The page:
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Int J Med Sci. 2010 Jan 22;7(1):43-7.

Growth of microorganisms in total parenteral nutrition solutions without lipid.

Author information

  • 1Preclinical Assessment Department, Otsuka Pharmaceutical Factory, Inc., 115 Tateiwa, Naruto, Tokushima 772-8601, Japan. kuwahat2@otsukakj.co.jp

Abstract

BACKGROUND:

To identify the microorganisms that can grow rapidly in total parenteral nutrition (TPN) solutions, we investigated the growth of the major causes of catheter-related blood stream infection (Staphylococcus aureus, Serratia marcescens, Bacillus cereus, and Candida albicans) in TPN solutions without lipid.

METHODS:

Experiment 1: A commercial TPN solution without lipid containing multivitamins (pH5.6) was used. A specific number of each test microorganism was added to each 10 mL of the TPN solution and incubated at room temperature. An aliquot of test solution was sampled and inoculated to SCD agar plates at 0, 24, and 48 hrs after the addition of the microorganisms. The number of microorganisms was counted as colony forming units. Experiment 2: The other 2 commercial TPN solutions without lipid (pH5.5) were supplemented with multivitamins. The pH values of the solutions were adjusted to about 6.0, 6.5, or 7.0 using 0.5 mol/L NaOH. The addition of microorganisms, incubation, and counting were performed in the same manner.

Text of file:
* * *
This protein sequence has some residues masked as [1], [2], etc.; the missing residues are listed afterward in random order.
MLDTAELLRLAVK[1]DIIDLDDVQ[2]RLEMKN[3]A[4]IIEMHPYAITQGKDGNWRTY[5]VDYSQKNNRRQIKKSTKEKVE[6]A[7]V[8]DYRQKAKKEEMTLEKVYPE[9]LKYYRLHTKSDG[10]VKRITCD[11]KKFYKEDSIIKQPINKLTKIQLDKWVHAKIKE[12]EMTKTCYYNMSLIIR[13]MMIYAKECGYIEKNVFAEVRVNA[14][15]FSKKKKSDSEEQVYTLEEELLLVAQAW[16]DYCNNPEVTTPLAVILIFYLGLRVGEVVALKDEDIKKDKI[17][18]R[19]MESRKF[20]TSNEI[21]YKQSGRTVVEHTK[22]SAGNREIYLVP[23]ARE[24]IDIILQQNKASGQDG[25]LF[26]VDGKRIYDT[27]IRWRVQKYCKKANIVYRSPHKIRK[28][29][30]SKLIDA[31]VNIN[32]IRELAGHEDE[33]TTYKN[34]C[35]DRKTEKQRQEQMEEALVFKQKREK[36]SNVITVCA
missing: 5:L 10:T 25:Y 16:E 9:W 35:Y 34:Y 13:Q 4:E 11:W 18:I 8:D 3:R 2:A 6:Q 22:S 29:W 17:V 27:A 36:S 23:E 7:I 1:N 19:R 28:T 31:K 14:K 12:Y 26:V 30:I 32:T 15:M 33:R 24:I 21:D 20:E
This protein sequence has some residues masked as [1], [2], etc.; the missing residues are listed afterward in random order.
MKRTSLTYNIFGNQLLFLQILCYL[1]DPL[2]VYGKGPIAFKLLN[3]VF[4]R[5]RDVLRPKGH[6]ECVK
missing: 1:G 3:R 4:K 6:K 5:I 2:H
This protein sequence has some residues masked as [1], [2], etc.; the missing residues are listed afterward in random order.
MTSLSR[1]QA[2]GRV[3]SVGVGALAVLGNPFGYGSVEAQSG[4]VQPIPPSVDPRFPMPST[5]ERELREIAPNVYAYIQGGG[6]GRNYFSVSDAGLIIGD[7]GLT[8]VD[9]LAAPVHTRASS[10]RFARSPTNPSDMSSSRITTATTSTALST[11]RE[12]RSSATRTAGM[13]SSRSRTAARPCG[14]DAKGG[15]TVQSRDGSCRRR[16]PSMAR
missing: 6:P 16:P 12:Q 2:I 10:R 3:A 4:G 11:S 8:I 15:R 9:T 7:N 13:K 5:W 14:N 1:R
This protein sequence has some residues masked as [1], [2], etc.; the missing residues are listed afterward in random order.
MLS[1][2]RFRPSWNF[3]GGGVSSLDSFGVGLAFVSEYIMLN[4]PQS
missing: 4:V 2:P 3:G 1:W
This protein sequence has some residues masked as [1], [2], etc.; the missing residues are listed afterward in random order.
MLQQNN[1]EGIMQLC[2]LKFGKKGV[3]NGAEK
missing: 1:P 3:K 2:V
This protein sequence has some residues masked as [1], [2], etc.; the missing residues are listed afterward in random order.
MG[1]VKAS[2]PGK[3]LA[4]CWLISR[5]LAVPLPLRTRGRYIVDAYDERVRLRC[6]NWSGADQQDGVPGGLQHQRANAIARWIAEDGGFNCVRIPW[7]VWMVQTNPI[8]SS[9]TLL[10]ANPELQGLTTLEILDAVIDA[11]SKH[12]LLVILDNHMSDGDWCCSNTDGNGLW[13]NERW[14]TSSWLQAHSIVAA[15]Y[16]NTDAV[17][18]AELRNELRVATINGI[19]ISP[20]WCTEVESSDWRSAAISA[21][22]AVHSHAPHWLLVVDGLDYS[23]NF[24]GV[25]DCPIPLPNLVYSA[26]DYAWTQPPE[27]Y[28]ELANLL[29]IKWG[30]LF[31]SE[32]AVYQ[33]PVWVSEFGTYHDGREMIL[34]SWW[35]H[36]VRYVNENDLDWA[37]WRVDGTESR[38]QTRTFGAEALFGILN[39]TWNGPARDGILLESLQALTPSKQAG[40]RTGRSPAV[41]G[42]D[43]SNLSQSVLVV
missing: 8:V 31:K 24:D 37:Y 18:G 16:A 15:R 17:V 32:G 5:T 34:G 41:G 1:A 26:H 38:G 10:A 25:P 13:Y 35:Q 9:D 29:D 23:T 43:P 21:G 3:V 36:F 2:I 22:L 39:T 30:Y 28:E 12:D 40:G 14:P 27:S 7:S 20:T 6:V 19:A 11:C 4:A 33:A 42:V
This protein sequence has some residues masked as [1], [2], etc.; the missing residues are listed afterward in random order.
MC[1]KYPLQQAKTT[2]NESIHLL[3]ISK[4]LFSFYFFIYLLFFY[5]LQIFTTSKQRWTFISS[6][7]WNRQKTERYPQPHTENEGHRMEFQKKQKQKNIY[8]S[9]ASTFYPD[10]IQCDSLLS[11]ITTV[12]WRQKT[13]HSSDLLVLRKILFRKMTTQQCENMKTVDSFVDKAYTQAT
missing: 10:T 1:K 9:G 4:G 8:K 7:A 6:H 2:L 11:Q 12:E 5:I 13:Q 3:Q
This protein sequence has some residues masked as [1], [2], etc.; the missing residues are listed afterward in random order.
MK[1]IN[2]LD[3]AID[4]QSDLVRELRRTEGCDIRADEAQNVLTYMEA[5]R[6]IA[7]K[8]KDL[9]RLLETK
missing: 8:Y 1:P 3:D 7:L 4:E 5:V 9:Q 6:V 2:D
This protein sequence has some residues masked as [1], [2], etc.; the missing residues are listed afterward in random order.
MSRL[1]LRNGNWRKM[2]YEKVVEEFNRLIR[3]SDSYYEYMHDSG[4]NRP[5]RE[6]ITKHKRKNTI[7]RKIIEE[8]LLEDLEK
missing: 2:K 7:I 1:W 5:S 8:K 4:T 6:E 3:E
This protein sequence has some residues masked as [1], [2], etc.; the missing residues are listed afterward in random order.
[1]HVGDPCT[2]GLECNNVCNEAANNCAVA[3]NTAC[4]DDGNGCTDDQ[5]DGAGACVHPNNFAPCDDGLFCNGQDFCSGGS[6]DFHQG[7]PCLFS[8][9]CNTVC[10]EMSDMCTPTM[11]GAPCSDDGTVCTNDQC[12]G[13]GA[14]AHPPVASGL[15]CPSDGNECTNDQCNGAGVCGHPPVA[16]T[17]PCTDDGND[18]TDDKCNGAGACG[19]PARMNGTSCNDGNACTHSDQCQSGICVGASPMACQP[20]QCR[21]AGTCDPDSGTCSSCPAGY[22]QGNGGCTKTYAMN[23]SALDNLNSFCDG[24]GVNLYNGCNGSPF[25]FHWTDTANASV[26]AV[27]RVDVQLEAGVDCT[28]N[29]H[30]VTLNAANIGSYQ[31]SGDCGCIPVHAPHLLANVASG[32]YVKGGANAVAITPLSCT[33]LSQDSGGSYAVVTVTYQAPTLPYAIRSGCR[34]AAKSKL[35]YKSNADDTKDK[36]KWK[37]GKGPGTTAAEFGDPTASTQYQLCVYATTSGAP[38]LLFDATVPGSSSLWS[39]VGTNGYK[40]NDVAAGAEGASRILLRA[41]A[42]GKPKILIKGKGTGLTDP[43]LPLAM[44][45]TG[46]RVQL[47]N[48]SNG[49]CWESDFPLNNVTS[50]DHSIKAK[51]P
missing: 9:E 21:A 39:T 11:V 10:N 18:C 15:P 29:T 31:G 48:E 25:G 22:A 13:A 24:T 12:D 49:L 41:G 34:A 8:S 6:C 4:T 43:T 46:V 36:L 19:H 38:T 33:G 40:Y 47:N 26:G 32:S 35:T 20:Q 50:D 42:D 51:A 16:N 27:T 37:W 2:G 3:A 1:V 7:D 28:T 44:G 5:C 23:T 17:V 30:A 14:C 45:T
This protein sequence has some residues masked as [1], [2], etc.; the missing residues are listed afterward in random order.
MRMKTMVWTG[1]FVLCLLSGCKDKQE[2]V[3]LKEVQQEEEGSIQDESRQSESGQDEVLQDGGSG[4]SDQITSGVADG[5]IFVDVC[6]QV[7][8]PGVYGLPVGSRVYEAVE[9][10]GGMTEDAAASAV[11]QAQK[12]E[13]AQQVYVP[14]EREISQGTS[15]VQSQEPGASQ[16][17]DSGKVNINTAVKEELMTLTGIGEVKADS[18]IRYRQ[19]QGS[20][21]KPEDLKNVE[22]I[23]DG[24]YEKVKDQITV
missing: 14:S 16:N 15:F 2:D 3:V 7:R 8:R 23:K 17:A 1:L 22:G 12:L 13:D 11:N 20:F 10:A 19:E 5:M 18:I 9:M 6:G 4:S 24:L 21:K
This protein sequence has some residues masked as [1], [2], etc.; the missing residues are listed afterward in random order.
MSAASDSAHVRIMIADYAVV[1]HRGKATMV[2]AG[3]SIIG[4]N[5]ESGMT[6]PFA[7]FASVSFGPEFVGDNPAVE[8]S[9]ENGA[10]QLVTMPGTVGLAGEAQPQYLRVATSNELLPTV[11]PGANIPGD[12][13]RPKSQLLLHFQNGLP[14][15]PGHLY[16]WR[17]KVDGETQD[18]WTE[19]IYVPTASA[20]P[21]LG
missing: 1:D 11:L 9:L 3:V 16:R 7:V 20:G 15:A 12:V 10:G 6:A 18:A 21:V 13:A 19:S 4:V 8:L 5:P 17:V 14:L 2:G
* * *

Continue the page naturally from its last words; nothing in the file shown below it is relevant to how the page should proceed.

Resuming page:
RESULTS:

Experiment 1: S. aureus, S. marcescens, and B. cereus did not increase in the TPN solution without lipid containing multivitamins (pH5.6), but C. albicans increased rapidly. Experiment 2: The 3 bacterial species did not increase even at pH6.0, but increased at pH6.5 and increased rapidly at pH7.0 in both TPN solutions. C. albicans increased similarly at any pH.

CONCLUSION:

These results suggest that bacterial species cannot grow in TPN solutions without lipid due to the acidity (pH5.6 or lower), but Candida species can grow regardless of the acidity.

KEYWORDS:

CRBSI; TPN solution; growth of microorganism; microbial growth; pH

PMID:
20107529
[PubMed - indexed for MEDLINE]
PMCID:
PMC2811814
Free PMC Article

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